Water News – December 2014

Skagit Rule Headed to Court Again?  The Washington Realtors, Building Industry Assn and Farm Bureau petitioned Ecology on November 20, seeking repeal or amendment of the original Skagit River instream flow rule.   The original rule was replaced in 2005, but was successfully challenged by the Swinomish Indian Tribe for allocating water that would harm Skagit basin instream flows.  In October 2013, the Supreme Court invalidated the 2005 rule, reinstating the original rule.  The BIAW petition claims that Washington law requires that instream rules allocate water for domestic uses.  Ecology must answer the petition in 60 days.   Read CELP’s comments and the petition here.

Hirst Case Stays Put in Division 1.  On Friday, December 5, the Washington Supreme Court denied Whatcom County’s request to transfer the Hirst v. Whatcom County appeal from the Court of Appeals to the high court.   Hirst is an important GMA case, and promises to elaborate on the 2011 Kittitas County decision that held that counties must adopt and implement Growth Management Act plans and rules that are consistent with Washington water resource laws.  CELP filed an amicus brief, as did the Department of Ecology, Building Industry Assn of Washington, and the Washington State Assn of Counties.  Read the Hirst Amicus Brief Here.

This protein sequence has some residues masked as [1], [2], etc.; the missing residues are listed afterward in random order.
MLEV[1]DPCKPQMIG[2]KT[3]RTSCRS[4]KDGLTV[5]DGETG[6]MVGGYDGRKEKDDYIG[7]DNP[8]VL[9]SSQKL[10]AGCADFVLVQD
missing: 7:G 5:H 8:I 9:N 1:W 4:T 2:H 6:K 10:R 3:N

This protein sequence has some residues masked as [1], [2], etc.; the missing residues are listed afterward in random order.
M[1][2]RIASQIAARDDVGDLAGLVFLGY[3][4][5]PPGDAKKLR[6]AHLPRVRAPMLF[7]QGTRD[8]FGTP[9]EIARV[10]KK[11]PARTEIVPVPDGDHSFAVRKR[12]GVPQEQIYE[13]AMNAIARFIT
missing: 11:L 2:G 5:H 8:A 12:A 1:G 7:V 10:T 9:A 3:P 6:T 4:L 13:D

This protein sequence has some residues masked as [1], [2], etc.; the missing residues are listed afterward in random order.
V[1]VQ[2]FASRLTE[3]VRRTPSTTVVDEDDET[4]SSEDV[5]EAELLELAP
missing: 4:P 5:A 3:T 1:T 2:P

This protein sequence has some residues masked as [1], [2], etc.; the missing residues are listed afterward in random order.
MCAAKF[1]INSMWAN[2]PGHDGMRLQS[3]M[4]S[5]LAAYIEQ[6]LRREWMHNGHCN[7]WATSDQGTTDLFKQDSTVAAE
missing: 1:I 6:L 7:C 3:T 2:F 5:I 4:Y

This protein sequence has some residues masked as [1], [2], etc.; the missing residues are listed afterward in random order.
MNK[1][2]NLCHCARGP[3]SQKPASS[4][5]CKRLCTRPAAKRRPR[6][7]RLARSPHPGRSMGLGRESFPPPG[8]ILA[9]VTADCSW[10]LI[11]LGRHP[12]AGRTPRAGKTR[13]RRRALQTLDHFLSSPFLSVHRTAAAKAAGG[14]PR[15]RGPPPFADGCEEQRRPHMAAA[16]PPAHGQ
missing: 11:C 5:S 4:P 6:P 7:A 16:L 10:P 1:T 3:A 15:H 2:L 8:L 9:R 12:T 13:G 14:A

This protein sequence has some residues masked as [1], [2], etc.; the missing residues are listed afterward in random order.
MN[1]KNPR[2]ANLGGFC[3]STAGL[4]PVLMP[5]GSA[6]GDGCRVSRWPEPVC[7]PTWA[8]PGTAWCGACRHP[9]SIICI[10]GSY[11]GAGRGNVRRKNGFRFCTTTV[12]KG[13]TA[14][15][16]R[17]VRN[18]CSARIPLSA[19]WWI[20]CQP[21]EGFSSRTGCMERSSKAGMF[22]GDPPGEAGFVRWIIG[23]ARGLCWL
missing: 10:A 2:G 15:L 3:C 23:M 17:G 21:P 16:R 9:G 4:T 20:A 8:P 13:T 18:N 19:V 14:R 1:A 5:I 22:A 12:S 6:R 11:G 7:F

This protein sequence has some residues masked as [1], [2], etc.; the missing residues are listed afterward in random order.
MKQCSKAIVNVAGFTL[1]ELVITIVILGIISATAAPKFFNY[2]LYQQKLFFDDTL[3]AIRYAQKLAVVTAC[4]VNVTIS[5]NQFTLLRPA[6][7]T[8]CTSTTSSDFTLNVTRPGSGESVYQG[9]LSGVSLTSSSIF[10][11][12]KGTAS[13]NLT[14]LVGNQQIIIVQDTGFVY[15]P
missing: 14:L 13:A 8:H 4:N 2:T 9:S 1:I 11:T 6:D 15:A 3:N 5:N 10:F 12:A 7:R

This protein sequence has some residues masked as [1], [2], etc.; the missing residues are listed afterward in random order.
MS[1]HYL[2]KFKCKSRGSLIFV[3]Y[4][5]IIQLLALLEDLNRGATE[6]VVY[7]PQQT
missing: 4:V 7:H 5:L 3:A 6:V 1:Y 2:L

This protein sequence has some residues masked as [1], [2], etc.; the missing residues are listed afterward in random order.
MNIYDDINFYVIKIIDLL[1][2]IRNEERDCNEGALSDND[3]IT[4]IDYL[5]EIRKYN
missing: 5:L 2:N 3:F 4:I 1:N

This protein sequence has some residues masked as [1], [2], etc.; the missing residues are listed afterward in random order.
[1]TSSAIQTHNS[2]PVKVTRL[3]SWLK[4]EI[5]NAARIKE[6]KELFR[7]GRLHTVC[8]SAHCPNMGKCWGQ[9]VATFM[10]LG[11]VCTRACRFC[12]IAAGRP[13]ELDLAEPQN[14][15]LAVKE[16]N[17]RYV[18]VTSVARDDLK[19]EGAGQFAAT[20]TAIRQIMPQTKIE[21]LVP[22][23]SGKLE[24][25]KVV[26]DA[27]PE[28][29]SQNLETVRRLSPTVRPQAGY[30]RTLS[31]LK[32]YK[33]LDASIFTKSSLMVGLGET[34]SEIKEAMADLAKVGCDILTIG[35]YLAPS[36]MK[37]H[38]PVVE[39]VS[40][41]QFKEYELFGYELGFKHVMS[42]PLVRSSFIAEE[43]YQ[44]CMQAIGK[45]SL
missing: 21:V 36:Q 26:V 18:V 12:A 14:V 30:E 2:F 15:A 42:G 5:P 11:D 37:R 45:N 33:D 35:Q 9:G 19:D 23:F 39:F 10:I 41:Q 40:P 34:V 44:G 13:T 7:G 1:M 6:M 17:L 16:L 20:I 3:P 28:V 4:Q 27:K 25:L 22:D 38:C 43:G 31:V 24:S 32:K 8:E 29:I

WSU Study Pinpoints Economic Futility of Yakima Dams.  A new study of the Yakima Integrated Water Plan, commissioned by the 2014 State Legislature and conducted by a team of economists led by Professor Jonathan Yoder of WSU, concludes that new and expanded dams and other “concrete-intensive” storage projects are economically infeasible.  The report recommends focus on fish passage and water markets as projects that will repay public investment.   The Columbia Basin Bulletin quotes CELP senior policy advisor Rachael Osborn on the study.   Read the Bulletin article and CELP’s comments here.

Endangered Species Plan for Washington’s Shorelands Receives Comment.  CELP joined an alliance of Puget Sound conservation advocates to comment on the Washington Dept of Natural Resources’ new Aquatic Lands Habitat Conservation Plan.   DNR’s duties to manage and protect aquatic lands derive in part from the public trust doctrine – a legal doctrine that informs CELP’s origins.   Read the letter here.

Enloe Dam Economics Study Shows Losses Ahead.   In November, CELP and allies published an economics report showing that Okanogan County ratepayers will lose large amounts of money if the PUD moves forward with its plan to re-power Enloe dam.   The report, prepared by Rocky Mountain Econometrics, details the financial peril to the PUD and its customers. Read the full report and news release here.  The conservation groups, including CELP, continue to challenge water quality and water right permits for the project.